Questions sent, September 21st:During yesterday's conference speech by Nick Clegg he talked about abandoning your no tuition fee policy because of hard financial times...
HOWEVER, he talked very generally about where the policy would impact. For example, he talked about the need to act responsibly for the sake of the British people etc...
Am I right in thinking that he was only talking about tutition fees in England? (As I understand it, education is entirely devolved, apart from in England, obviously).
So if it is only about England that he is talking why did he never once mention England by name?
As the LibDems were supposed to be the party of honesty - how can Clegg do exactly the same as Brown and Cameron when talking about devolved issues - ie give the impression that he is talking about a British-wide policy when in actual fact he is only referring to policy in England
Also, I notice you have official Scottish LibDems and Welsh LibDems websites and organisations - but where are the English LibDems?
Two questions - I would appreciate an honest and unspun reply to both.
Answer received November 25th: Many thanks for your email to Nick Clegg MP. Nick has asked me to contact you on his behalf and I apologise for the delay in responding. I hope you will understand that, due to the sheer volume of correspondence that Nick has been receiving, it can take some time for us to reply.
Liberal Democrats recognise that the advent of devolution to Scotland, Wales and Northern Ireland poses difficult questions for the governance of England within the Union. Solutions, however, are in many ways equally problematic. The ‘English votes for English laws’ solution is extremely complicated – partially because the Speaker would have to decide whether issues were England only; England and Wales; Great Britain; England, Wales and Northern Ireland; or UK-wide. Given the fact that changes in spending on English services which would be devolved in the rest of the UK directly affect the devolved administration’s budgets, this is by no means a simple question. More fundamentally, in situations where English MPs had a majority of one political colour and the House of Commons as a whole another, it would mean that the government’s writ would not run over most of its legislative programme. An English Parliament would address some of these points, and we would not necessarily rule it out. However, it does beg the question of why we should wish to create a new level of government covering nearly 85% of the population. This might be a logical response, but it does not meaningfully move power closer to the people, which is the ultimate point of devolution. Furthermore, given the different levels of powers allocated to the different devolved assemblies, inconsistencies would still remain. We believe this question should be a matter for our proposed Constitutional Convention.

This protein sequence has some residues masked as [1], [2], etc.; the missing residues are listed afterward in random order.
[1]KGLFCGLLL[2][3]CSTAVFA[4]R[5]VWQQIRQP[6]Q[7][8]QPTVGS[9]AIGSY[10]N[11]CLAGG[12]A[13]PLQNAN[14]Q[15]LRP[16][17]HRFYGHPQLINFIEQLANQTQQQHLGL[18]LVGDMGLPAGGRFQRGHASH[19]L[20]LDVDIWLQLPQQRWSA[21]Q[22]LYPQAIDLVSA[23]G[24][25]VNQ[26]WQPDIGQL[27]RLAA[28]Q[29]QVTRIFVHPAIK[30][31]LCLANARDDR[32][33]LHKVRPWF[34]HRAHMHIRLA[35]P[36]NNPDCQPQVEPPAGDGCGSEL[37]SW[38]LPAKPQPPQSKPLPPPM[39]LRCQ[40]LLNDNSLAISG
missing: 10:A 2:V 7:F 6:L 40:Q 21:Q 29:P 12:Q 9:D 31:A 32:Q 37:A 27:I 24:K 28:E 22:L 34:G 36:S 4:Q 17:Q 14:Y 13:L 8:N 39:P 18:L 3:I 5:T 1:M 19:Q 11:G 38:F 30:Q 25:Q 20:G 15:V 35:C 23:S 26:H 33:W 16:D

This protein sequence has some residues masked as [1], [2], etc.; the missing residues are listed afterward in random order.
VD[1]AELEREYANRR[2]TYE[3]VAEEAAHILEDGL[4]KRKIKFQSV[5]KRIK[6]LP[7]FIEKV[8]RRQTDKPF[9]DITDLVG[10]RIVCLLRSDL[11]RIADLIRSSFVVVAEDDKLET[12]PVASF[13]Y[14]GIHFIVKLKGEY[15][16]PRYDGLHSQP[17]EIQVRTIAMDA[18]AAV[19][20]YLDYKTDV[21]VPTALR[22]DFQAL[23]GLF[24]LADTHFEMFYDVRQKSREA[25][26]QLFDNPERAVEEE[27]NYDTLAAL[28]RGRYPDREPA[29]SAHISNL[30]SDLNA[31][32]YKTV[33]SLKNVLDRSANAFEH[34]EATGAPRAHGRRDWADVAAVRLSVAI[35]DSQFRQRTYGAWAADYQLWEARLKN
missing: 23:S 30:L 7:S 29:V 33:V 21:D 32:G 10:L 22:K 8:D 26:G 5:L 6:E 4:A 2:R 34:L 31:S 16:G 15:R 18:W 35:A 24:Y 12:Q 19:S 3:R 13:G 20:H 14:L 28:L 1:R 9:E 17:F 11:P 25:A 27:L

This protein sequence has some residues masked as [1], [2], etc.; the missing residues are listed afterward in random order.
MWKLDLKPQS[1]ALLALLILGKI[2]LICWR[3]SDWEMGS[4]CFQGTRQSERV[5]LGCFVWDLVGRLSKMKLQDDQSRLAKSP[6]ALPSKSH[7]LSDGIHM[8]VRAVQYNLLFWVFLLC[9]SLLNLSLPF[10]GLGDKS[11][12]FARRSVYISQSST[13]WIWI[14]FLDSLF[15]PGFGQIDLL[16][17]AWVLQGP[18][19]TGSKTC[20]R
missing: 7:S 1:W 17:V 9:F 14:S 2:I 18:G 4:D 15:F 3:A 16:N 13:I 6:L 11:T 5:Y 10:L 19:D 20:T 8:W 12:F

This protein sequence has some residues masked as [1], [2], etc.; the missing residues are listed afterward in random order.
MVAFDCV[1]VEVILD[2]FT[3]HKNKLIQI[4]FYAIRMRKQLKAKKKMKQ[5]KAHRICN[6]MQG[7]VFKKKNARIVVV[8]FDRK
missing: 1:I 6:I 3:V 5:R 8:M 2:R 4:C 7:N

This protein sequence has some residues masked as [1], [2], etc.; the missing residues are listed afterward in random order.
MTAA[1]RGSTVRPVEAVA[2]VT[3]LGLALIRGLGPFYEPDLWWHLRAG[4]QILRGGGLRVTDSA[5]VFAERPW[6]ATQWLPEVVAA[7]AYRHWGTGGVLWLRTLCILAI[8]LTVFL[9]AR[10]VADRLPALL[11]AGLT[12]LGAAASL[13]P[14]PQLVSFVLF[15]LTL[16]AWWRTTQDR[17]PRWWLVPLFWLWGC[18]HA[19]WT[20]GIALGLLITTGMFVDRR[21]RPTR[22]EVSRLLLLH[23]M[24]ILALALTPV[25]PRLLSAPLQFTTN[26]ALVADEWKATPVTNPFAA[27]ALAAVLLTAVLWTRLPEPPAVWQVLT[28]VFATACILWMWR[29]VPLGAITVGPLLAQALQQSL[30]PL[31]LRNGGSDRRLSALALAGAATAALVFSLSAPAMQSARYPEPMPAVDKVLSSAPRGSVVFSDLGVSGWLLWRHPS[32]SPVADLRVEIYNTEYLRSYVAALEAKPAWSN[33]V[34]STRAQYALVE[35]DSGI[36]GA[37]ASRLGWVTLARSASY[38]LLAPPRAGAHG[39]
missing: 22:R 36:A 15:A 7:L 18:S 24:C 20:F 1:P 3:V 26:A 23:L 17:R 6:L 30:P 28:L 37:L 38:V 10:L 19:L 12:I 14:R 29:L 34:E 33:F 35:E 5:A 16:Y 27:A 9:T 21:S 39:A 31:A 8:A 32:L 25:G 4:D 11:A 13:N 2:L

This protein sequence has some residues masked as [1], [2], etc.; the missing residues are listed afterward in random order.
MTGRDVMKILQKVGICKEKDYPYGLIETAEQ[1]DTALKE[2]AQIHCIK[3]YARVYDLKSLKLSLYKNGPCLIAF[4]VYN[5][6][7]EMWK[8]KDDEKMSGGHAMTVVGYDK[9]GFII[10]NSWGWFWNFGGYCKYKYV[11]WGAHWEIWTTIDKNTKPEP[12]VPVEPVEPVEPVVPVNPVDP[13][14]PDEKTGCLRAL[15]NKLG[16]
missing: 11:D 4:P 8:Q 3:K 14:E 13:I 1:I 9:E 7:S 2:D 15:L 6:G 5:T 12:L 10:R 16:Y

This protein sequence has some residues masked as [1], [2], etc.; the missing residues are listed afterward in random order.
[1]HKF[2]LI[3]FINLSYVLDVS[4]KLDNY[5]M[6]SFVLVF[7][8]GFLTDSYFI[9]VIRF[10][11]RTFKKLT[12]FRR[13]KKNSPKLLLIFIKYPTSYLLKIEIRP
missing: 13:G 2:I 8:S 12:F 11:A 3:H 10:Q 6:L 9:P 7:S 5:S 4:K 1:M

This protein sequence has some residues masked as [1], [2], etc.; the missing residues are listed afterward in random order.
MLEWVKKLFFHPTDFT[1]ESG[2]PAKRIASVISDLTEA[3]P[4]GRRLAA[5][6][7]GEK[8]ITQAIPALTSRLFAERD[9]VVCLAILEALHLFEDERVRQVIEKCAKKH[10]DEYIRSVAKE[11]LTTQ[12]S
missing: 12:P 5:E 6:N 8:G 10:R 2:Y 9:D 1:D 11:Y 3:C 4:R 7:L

Our own party structure has always had a high degree of autonomy for regional and local parties, before and after devolution. We believe issues should be decided at the most appropriate level close to our constituents. I hope you’ll understand that, due to the nature of the current devolution settlement, it can be a little difficult to avoid moving from a devolved issue (e.g. education) to a UK-wide one (e.g. taxation policy) at the moment – but Nick certainly didn’t intend to cause confusion and I do apologise if you were irritated by it.
Finally, with respect to finance – as the Scottish Parliament, Welsh Assembly and Northern Ireland have devolved bloc grants, I hope you’ll understand that Nick can’t generally lay down Lib Dem policy on matters like tuition fees in Scotland. However, it’s worth bearing in mind that the level of bloc grant in Scotland, Wales and Northern Ireland is automatically linked to total ‘English’ spending, so reductions in spending south of the border will translate into an equivalent reduction in the devolved nations.
Thank you once again for emailing. Once again, I’m very sorry for the delay in replying to you.
Office of Nick Clegg MP